That's pretty much the gist. There are so many users out there that have a specific use for a computer and have no motivation to change. They'd rather spend their money on things like the products sold through your web site. Or not, if they're charged a "browser tax" . . .

Or can't afford to upgrade, or some service (like their bank) requires a particular browser (same thing as what's up here, except they can make the rules!)

incrediBILL




msg:4466212
 11:26 am on Jun 16, 2012 (gmt 0)

There are so many users out there that have a specific use for a computer and have no motivation to change.


There are also major commercial customers with insane IT depts that are either too stupid, cheap or lazy to upgrade major businesses for many years. Sometimes the problem is integration issues with mission critical 3rd party software which the upgrade breaks so they are stuck because of some other business software.

Assuming Kogan doesn't care if these people can no longer order from the office, GOOD FOR THEM!

However, after a quick look at their site, I didn't see anything so special that required anyone to go to such extremes to support any old browser whatsoever. I mean big squat if you didn't get a rounded corner or something in one browser.

Simply telling the customer once or twice per visit "this site may suck in your ancient browser so upgrade if you have issues" is good enough for me. I'd err on the side of let the site suck a little and capture the sales vs. paying extra to support it or being a jackass to my customers.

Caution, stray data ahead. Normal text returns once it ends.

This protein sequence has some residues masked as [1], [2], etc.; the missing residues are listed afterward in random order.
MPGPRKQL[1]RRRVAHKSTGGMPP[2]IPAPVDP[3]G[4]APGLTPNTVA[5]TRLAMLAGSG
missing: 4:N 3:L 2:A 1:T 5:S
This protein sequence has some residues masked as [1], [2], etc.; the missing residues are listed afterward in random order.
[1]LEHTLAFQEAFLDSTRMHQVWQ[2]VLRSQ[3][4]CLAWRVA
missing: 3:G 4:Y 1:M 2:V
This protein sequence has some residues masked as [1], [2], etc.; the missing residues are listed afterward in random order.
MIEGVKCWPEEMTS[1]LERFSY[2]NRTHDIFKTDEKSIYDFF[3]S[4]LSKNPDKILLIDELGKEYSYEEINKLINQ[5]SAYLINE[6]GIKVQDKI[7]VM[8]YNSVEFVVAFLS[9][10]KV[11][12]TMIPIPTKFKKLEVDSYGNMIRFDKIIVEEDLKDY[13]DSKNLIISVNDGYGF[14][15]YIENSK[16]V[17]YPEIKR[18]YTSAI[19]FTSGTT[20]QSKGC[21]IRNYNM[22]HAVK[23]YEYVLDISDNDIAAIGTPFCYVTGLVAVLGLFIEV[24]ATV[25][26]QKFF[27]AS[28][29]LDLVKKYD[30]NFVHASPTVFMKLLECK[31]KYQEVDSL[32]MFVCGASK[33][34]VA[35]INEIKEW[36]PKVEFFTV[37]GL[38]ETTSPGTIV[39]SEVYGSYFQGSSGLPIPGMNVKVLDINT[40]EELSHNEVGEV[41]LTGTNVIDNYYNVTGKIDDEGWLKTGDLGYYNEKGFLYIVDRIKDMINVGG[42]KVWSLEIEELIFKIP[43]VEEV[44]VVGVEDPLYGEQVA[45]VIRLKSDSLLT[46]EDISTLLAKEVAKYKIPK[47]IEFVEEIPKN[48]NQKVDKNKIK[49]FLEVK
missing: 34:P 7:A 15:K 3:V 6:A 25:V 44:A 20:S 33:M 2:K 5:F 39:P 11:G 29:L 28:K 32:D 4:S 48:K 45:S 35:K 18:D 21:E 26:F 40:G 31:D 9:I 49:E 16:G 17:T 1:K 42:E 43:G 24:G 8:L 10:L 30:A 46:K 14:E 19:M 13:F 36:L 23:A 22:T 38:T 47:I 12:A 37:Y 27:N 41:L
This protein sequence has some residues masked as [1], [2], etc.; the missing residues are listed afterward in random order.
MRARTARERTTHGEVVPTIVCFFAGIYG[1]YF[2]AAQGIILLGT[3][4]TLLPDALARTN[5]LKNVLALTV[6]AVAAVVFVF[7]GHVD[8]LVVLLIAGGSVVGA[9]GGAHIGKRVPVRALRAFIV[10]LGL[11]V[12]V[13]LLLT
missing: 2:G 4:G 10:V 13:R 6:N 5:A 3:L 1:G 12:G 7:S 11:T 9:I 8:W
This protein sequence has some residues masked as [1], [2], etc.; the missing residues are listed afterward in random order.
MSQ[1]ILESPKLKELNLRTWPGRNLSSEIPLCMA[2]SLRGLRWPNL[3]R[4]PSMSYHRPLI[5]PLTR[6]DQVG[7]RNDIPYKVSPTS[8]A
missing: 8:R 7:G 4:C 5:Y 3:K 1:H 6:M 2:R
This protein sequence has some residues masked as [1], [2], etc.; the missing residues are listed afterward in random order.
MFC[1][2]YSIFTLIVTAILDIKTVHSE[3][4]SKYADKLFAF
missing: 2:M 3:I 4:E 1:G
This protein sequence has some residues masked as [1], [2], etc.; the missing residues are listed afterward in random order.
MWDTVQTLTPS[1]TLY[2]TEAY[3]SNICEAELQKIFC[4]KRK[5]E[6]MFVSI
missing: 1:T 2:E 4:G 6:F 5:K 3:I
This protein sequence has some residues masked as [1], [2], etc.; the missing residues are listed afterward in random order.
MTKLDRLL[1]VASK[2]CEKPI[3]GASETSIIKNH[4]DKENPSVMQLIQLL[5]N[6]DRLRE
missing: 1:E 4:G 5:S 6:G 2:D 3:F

FWIW, had they used a cross-platform cross-browser framework to start with that already supported IE 7 instead of rolling their own from scratch they probably wouldn't be having such problems but who needs reusable frameworks anyway, such a waste of time and money having the work already done for you.

J_RaD




msg:4466463
 1:35 pm on Jun 17, 2012 (gmt 0)

this is stupid.



insane IT depts that are either too stupid, cheap or lazy


most of the time this is also incorrect.

incrediBILL




msg:4466581
 2:25 am on Jun 18, 2012 (gmt 0)

most of the time this is also incorrect.


Really? I've worked in major companies with IT depts. that refused to upgrade to a new version of Windows although the bugs were causing them major issues, let alone upgrade the browser. Until you've been at ground zero you have no clue of some of the insanity going on out there.

J_RaD




msg:4466594
 2:58 am on Jun 18, 2012 (gmt 0)


I've worked in major companies with IT depts